Canadian Prime Minister Stephen Harper Monday visited the Chabad House of Mumbai. Harper, who arrived on the first lap of his three-day trip to India late Sunday, went to the Chabad House and went around the six-storeyed building. Harper was taken around the building by a chabad rabbi and shown the rooms and floors on which the attacks took place. He spent a few moments of silence in memory of those killed during the brutal attacks.
Later, he also interacted briefly with a few of the assembled Jews and condemned the 26/11 attacks. The Chabad House is barely a kilometer away from Hotel Taj Mahal Palace & Tower in Colaba.
These two places were under siege for most part of the 60-hour long terror attacks in which a total of 166 people lost their lives. The security forces also gunned down nine terrorists during the operations.
The visit was organised under tight security with limited access to Indian mediapersons though some Canadian journalists in Harper's entourage were permitted inside.
A Year Later
A year later, the Chabad House is a regular tourist spot with visitors making their way past crowded bylanes. The shops and houses are back in action, the rattle of gunfire faded into memory.
Every square inch of Chabad House is riddled with bullets.
Construction work is underway but the reminders of the ghastly attack stand out.
Small groups of people crowd its entrance, and share stories. Like about the late rabbi's benevolence.
Just a day before the attack, the doors of the Chabad House were thrown open to the very men who attacked it, say some.
Says Daaniel David. who lives nearby: 'People were always welcome here, at all times of the day or night. A senior rabbi told me how a group of Jewish youth from the city had come there just before the 26/11 attacks. When they entered the place, the Rabbi accorded them a warm welcome, he invited them to join the evening prayers. But the youngsters seemed more interested in exploring the property, and spent much of the prayer time walking around.'
Recollecting the attack, Daaniel, 22, who is a member of the Chabad House, sheds a tear.
'I remember clearly, the day I went to see the revered rabbi's bullet-ridden body. Bullets had pierced virtually every inch of his frail body; later we learnt that he succumbed to 42
gunshots. Even his wife, Rivka who was five-months pregnant, was not spared. There were bullets fired into the most sacred parts of a woman. It was terrible. The Rabbi and his family did nothing wrong to deserve this brutality...'
Visitors walk into the bullet-sprayed building with a narrow staircase leading to the first floor, where Jewish tourists and locals were served food. The second floor holds a small-sized library, a prayer hall, a cyber cafe and remnants of what used to be the Rabbi's cabin.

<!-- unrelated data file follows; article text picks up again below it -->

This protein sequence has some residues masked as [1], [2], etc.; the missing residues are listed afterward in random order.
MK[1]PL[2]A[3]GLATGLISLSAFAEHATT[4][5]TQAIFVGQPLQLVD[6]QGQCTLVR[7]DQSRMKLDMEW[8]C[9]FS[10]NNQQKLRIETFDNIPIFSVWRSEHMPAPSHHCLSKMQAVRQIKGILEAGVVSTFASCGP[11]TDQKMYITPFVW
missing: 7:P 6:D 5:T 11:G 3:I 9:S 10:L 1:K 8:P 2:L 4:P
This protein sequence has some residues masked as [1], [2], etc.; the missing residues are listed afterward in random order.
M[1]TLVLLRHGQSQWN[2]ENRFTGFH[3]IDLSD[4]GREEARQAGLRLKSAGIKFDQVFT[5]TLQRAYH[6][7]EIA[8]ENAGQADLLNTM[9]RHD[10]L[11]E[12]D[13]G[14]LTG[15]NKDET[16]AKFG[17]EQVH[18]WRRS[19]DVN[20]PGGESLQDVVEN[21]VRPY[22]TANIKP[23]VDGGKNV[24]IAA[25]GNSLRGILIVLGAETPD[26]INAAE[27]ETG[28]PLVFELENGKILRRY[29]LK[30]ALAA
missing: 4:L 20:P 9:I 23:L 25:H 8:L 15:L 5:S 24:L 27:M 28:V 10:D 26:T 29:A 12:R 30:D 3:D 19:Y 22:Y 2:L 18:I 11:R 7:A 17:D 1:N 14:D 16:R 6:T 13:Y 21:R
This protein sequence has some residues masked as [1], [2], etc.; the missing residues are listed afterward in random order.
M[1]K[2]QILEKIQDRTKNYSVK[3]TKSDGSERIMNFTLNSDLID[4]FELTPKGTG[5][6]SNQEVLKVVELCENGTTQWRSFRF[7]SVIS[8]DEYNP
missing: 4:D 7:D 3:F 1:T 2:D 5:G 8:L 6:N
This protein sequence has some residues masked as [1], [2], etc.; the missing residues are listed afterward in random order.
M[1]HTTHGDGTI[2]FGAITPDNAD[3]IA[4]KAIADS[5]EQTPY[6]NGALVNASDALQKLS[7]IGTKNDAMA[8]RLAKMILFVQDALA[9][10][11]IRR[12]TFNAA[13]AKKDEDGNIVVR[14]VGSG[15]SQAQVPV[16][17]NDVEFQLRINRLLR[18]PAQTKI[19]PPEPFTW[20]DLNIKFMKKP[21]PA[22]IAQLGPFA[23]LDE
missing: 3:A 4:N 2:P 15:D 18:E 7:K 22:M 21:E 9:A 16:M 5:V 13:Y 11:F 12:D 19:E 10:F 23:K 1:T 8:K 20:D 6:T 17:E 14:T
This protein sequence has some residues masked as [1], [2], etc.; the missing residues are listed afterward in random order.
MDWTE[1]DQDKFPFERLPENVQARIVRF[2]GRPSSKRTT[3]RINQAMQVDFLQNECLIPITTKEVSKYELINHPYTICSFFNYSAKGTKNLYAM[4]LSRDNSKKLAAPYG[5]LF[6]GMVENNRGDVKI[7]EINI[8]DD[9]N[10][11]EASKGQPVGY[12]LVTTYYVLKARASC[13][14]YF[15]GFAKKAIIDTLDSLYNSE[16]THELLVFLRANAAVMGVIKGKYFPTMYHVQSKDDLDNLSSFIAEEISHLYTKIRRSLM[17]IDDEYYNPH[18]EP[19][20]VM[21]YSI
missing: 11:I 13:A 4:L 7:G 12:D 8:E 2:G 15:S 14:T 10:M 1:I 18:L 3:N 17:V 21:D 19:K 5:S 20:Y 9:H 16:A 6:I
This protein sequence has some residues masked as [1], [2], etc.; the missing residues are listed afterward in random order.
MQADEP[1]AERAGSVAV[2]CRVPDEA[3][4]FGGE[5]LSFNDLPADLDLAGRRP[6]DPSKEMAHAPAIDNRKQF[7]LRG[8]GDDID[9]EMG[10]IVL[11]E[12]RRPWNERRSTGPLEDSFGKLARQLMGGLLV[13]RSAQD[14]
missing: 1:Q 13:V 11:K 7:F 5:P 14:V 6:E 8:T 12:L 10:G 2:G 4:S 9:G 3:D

The third and fourth floor, were guest rooms. Within its walls, two guests Schwartzblatt-Rabinowitz and Ycheved Orpaz were also killed.
The fifth floor of the Chabad House, housed the rabbi, Rivka and their son Moshe. Among the flurry of bullet marks, Moshe's room still lies painted in yellow and blue with a duck on the door. The terrace holds a breathtaking view of the sea and the Taj Mahal Palace and Tower Hotel, which also bore the brunt of the terror attack.
Founded over 100 years ago, the Chabad House made its beginning in Mumbai at 44, Shelleys Estate, opposite the Radio Club, Colaba in 2004. By 2006, the Chabad House had shifted into Nariman House, occupying the entire building.
It has now shifted to another location nearby, informs Elijah, a young Jewish student.
But things are not the same for people like Daaniel.
'The Chabad House was a place for discussion and debate; learning and prayer. During Sabbath, we would spend many hours there - dancing, singing, praying and drinking wine.
Our meals there were the best part. It was the only place in the city where we could get Kosher meat,' he remembers.
Kosher meat is specialised food that conforms to the norms laid down by the Jewish religion. The slaughter of Kosher meat can only be performed by a devout Jew; and the meat is only considered Kosher if there are no dents or irregularities, and salt has been rubbed over the flesh, ensuring there is no blood.
'As Jews we could not eat out at a restaurant, the Chabad House was a lovely place to dine as well. Plus, the Chabad House used to supply Kosher meat to the Taj Hotel. This is why, on the night of the attacks, there was 60 kg Kosher meat in the refrigerator,' explains Daaniel.
'But now, we have nowhere to go.'
For the Jews who continue to live in the city of Mumbai, things aren't the same. Some of them continue to live in fear, while others are perturbed about missing their regular prayer schedule.
'The future is bleak for us Jews in Mumbai. Since the 26/11
attacks, the Israeli government has issued two warnings to us against upcoming attacks on Jews in the city,' says Daaniel.
A senior official from the Chabad House told IANS: 'As Jews, we're here to stay. At 18, Moshe too, will return to the city to head the Chabad Mumbai Chapter.'